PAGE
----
Dream versus reality
Using the LHC accelerator scientists are attempting to generate small black holes© Getty

It’s just that the mini-holes haven’t materialized yet. “Which doesn’t mean they don’t exist,” says Stöcker. If the hydrogen nuclei were to crash against each other with even greater energy than the one that’s possible in the 27-kilometer (16.7-mile) long LHC, they might still present themselves. However, this would require the “Future Circular Collider” (FCC) with a length of about 100 kilometers (622 miles) that is currently being discussed as an idea and that would be likely to cost clearly more than 20 billion Swiss francs. “However, we don’t see that happening in the next 20 years,” says Stöcker.

Five billion years for one gram of antimatter

And what’s the story with antimatter? Isn’t at least that something which could be used to generate energy? In the movie “Angels & Demons,” one gram of it almost blows up the entire Vatican. “If a gram of this would actually be accumulated, its explosive force would even be much greater than it was in the movie. It would be about twice as high as that of the atomic bomb dropped on Hiroshima,” says Markus Hüning, a scientist at the DESY research center in Hamburg that operates several particle accelerators as well. But Hüning assures us that there’s no need to be afraid: “Even if we ran all the accelerators in the world for one year and didn’t do anything except generate antimatter particles, we’d roughly get 200 picograms (0.0000000000007 oz).” Projected to time, it would take more than five billion years to produce one gram of antimatter. For that reason, if for no other, the idea of an antimatter power plant could be kissed goodbye, according to Hüning.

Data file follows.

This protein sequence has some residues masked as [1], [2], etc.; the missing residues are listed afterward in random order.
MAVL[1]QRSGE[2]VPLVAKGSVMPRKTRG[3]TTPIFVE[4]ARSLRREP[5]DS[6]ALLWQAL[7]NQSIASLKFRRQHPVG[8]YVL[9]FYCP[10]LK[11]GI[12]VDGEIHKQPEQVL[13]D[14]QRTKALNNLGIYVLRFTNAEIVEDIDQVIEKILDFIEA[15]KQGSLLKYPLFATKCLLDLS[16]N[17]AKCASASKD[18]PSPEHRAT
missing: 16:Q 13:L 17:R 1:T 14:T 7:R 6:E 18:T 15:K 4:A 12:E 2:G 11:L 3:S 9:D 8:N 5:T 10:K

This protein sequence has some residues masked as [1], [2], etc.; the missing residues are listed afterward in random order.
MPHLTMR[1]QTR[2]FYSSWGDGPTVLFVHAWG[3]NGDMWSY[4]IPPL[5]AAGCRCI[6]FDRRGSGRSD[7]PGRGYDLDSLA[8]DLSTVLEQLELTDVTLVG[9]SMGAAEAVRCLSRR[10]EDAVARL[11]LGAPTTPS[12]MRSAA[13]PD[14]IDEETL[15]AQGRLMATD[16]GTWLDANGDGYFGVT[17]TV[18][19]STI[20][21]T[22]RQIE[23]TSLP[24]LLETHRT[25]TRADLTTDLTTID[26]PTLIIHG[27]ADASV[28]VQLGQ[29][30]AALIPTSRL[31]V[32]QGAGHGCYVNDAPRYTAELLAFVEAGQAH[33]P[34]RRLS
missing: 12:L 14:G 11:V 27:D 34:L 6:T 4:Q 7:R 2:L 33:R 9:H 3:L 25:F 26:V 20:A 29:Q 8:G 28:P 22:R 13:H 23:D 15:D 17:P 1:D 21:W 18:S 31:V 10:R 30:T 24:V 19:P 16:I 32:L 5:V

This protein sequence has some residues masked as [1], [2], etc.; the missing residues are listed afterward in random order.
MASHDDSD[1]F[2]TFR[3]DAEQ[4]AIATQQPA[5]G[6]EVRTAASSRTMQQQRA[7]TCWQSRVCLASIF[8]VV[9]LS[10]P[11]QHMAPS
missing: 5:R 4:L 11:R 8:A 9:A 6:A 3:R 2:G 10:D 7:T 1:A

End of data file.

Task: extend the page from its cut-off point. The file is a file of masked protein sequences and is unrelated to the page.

However, physicist Gerald Kirchner sees us heading in the right direction even without the ultimate energy source. Technologies which in his view will represent the future include the production of hydrogen from wind power and the construction of large solar power stations in desert regions. “Our greatest potential, though, lies in more efficiently using the energy we already have today.”

Denis Dilba
Author Denis Dilba
During his research of exotic energy sources, author Denis Dilba (39) encountered a mixed picture: deep skepticism concerning results that have not been proven, contrasted by hopes that a breakthrough will one day be achieved after all. Dilba, who specializes in technology topics, particularly keeps his fingers crossed for antimatter propulsion.